For Lenten Wednesdays this year, the confirmation students and I came up with prayer stations that corresponded with the stories in the Moses cycle of stories from Exodus and Joshua. They were a very meaningful part of our parish’s journey through Lent, and I am excited to share them with you! One challenge that we face in our parish is that we have a lot of people who are not very mobile, so there cannot be a lot of physical activity involved. We did them in the context of Lenten midweek Evening Prayer, so they were a part of each service. Below, you will find the prayer, hymn, scripture, and explanation that goes with the prayer station.
In this first prayer station, the focus image in the front of the church looked like this:
Prayer of the Day (adapted from a prayer from Evening Prayer in Evangelical Lutheran Worship): O God, tonight we will hear the story of the calling of Moses in a burning bush. You have also called us, your servants, to ventures of which we cannot see the ending, by paths as yet untrodden, through perils unknown. Give us faith to go out with good courage, not knowing where we go, but only that your hand is leading us and your love supporting us; through Jesus Christ our Lord. Amen.
Hymn of the Day: God of Tempest, God of Whirlwind (#400 Evangelical Lutheran Worship)
Scripture Text: Exodus 3:1-12 (NRSV)
Moses was keeping the flock of his father-in-law Jethro, the priest of Midian; he led his flock beyond the wilderness, and came to Horeb, the mountain of God. 2 There the angel of the Lord appeared to him in a flame of fire out of a bush; he looked, and the bush was blazing, yet it was not consumed. 3 Then Moses said, “I must turn aside and look at this great sight, and see why the bush is not burned up.” 4 When the Lord saw that he had turned aside to see, God called to him out of the bush, “Moses, Moses!” And he said, “Here I am.”5 Then he said, “Come no closer! Remove the sandals from your feet, for the place on which you are standing is holy ground.” 6 He said further, “I am the God of your father, the God of Abraham, the God of Isaac, and the God of Jacob.” And Moses hid his face, for he was afraid to look at God.
7 Then the Lord said, “I have observed the misery of my people who are in Egypt; I have heard their cry on account of their taskmasters. Indeed, I know their sufferings, 8 and I have come down to deliver them from the Egyptians, and to bring them up out of that land to a good and broad land, a land flowing with milk and honey, to the country of the Canaanites, the Hittites, the Amorites, the Perizzites, the Hivites, and the Jebusites. 9 The cry of the Israelites has now come to me; I have also seen how the Egyptians oppress them. 10 So come, I will send you to Pharaoh to bring my people, the Israelites, out of Egypt.” 11 But Moses said to God, “Who am I that I should go to Pharaoh, and bring the Israelites out of Egypt?” 12 He said, “I will be with you; and this shall be the sign for you that it is I who sent you: when you have brought the people out of Egypt, you shall worship God on this mountain.”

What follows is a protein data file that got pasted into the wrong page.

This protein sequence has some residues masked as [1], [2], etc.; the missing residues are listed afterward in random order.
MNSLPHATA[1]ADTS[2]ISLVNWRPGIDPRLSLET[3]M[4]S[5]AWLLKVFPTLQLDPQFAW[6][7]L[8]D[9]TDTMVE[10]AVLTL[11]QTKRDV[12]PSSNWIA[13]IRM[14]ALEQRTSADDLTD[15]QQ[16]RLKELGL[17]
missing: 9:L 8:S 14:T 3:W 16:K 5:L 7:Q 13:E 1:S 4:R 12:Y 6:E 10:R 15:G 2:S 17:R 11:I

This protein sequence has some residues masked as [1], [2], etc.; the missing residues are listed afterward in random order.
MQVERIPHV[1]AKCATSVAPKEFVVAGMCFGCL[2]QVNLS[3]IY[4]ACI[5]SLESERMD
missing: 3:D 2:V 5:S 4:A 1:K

Burning Bush Prayer Experience (print in bulletin and read aloud)
In the front of the church tonight, our focus element is a “burning bush.” One of the main points that the confirmation students noticed when studying this passage was Moses’ dramatic sense of call through the burning bush. We are all called into God’s service through baptism. During our prayer experience tonight, the confirmation students will distribute candles which will then be lit from the burning bush to remind us of this call. Once your candle is lit, spend some time in prayer asking for clarity in the sense of what God is calling you to do or to be in your life. We will turn off the lights of the sanctuary to allow us all to better focus on this time of prayer. When our time of prayer concludes, please extinguish your candle. You may give them to the ushers on your way out of the sanctuary.
How to do it: The burning bush was an oval red metal container filled with sand. I chose several different sizes of taper and pillar candles so that there was lots of different kinds of fire. We used the individual taper candles that we usually light during “Silent Night” on Christmas Eve for this prayer experience. It was beautiful and hushed, with everyone focusing on the flame of their candle for several moments.